[:en]The Seventh-day Adventist world church headquarters auditorium Monday became a university lecture hall where hundreds of administrators visiting from around the world studied and reviewed sections of a voluminous book called the Working Policy.
In a twist from a typical business meeting during this 2012 Annual Council, top officials of the executive secretary’s office turned to skits and quizzes to maintain interest in what many jet-lagged pastors would probably consider a rather sleep-inducing subject: The content of a 900-page book that acts as a summary of the church’s policy and procedures.
Church officials this year decided to make administrators more familiar with the Working Policy after realizing that many of them did not often read the black-bound book, which contained only 63 pages when it was introduced in 1926.
«How many times have you read the Working Policy from cover to cover?» asked G. T. Ng, the witty General Conference Secretary. The response – loud laughter – didn’t surprise Ng, who awarded small, red apples to administrators who successfully answered his many quiz questions throughout the two-hour course.
Class began with Ng ringing an attention-grabbing hand bell at the podium. «Hello, good morning class, welcome to General Conference University, this is class GCWP101,» he announced, as ushers handed out a syllabus.
Ng’s presentation divided the Working Policy into five sections, each led by a General Conference official who offered the following highlights:
• Organization and Administration: Lowell Cooper, a vice president, explained the difference between the Church Manual and the Working Policy. The Working Policy, he said, is a collection of global leadership decisions stating how entities within the structure of the church should live and work together; the Church Manual, he said, guides churches on how they should operate in relation to their local conference. One book is not above the other, he said; they are to be used side by side.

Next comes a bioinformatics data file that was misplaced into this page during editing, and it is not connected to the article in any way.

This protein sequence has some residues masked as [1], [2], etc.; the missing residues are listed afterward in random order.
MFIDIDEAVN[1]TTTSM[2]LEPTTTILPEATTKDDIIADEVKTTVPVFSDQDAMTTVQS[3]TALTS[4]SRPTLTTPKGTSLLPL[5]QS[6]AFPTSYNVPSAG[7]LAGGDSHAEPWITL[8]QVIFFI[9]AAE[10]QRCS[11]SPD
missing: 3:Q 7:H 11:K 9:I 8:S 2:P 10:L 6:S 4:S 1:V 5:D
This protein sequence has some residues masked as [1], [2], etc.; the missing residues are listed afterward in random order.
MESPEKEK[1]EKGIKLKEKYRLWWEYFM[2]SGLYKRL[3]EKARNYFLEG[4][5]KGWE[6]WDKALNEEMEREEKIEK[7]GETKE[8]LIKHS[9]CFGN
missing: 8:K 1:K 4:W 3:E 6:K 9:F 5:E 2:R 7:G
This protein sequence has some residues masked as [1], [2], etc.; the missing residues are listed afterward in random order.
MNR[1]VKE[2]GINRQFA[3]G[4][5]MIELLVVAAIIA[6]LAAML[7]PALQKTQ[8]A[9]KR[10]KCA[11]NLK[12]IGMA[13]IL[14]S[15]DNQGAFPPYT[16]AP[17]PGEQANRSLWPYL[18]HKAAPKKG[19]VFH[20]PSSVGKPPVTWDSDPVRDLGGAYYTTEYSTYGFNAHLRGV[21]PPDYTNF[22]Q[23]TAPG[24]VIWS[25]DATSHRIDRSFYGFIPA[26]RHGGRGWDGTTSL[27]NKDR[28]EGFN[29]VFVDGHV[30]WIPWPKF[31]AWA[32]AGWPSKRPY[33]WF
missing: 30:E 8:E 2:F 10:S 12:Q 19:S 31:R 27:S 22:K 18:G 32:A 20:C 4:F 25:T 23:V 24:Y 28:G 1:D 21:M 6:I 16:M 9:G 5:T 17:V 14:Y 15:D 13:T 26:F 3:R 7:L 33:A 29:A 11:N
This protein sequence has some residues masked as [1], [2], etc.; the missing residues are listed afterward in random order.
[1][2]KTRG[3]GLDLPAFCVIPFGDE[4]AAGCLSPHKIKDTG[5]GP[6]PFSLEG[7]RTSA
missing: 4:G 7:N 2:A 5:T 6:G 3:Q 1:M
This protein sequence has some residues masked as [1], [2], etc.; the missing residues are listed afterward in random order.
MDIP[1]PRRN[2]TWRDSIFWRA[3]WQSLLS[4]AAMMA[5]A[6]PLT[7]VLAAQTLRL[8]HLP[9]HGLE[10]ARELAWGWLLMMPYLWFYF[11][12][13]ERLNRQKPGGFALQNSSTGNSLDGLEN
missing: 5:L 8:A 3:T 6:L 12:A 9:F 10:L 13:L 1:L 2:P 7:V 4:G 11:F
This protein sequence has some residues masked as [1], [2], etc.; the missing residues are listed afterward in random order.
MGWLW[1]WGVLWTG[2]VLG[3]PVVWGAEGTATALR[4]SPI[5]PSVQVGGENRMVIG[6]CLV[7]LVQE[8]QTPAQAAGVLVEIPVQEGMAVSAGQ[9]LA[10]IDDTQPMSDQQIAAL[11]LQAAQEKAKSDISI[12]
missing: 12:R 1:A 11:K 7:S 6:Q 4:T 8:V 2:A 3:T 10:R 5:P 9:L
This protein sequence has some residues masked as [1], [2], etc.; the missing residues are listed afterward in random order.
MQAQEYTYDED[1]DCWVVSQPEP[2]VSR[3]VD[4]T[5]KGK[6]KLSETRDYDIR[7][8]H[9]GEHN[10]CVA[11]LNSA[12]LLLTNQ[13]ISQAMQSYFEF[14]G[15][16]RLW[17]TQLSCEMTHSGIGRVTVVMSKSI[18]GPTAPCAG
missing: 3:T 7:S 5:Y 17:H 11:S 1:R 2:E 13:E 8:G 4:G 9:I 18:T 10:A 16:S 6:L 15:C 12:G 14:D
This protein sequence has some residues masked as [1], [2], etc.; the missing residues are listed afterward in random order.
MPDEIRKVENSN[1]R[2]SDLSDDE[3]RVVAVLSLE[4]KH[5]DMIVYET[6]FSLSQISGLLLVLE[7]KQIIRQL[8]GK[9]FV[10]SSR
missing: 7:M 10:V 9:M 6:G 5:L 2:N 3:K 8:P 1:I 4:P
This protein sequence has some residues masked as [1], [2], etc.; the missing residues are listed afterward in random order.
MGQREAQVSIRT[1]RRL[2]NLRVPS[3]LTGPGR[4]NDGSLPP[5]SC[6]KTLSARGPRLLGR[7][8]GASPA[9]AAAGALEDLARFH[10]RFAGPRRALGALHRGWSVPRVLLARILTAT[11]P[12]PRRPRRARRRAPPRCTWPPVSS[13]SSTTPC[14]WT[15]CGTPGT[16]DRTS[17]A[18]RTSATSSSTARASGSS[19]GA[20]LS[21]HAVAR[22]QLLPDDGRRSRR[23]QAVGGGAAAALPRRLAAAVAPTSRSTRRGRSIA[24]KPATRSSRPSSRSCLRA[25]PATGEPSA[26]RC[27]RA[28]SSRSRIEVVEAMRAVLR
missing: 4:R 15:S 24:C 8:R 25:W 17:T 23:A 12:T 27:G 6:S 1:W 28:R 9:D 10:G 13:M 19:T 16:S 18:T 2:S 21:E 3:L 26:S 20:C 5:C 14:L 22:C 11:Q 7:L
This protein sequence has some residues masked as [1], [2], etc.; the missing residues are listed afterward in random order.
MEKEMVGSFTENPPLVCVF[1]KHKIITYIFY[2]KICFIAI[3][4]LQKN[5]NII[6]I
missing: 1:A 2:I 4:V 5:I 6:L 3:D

• Departments and Agencies: David Trim, director of Archives, Statistics and Research, stated there were 13 sets of policies, one for each departments of the world church..
• Ministry and Training: Associate Ministerial Secretary Jonas Arrais emphasized the responsibility of conferences, missions and fields to supervise intern pastors and offer appropriate training, including three months or 350 hours of experience as a literature evangelist.
• Inter Divisional Employees Policies: Rosa Banks, an associate secretary, outlined a policy that states that missionaries are required to attend the Mission Institute to learn how to live in the mission field, which is especially useful when serving in a different culture than their own.
• Associate Treasurer Daisy Orion lectured about Financial Policies, which included reminders such as the requirement that financial audits be conducted, and core policies for compliance testing.
At the end of the class, ushers handed out a report card with the words «Congratulations! You survived Introduction to Working Policy 101.» The card included a prewritten letter grade: A+.
Ng then invited the students to attend next year’s class, GCWP201.
The auditorium organist concluded the lecture by playing the song most associated with graduations, «Pomp and Circumstance.»
—for more photos of Annual Council, see the ANN Flickr account.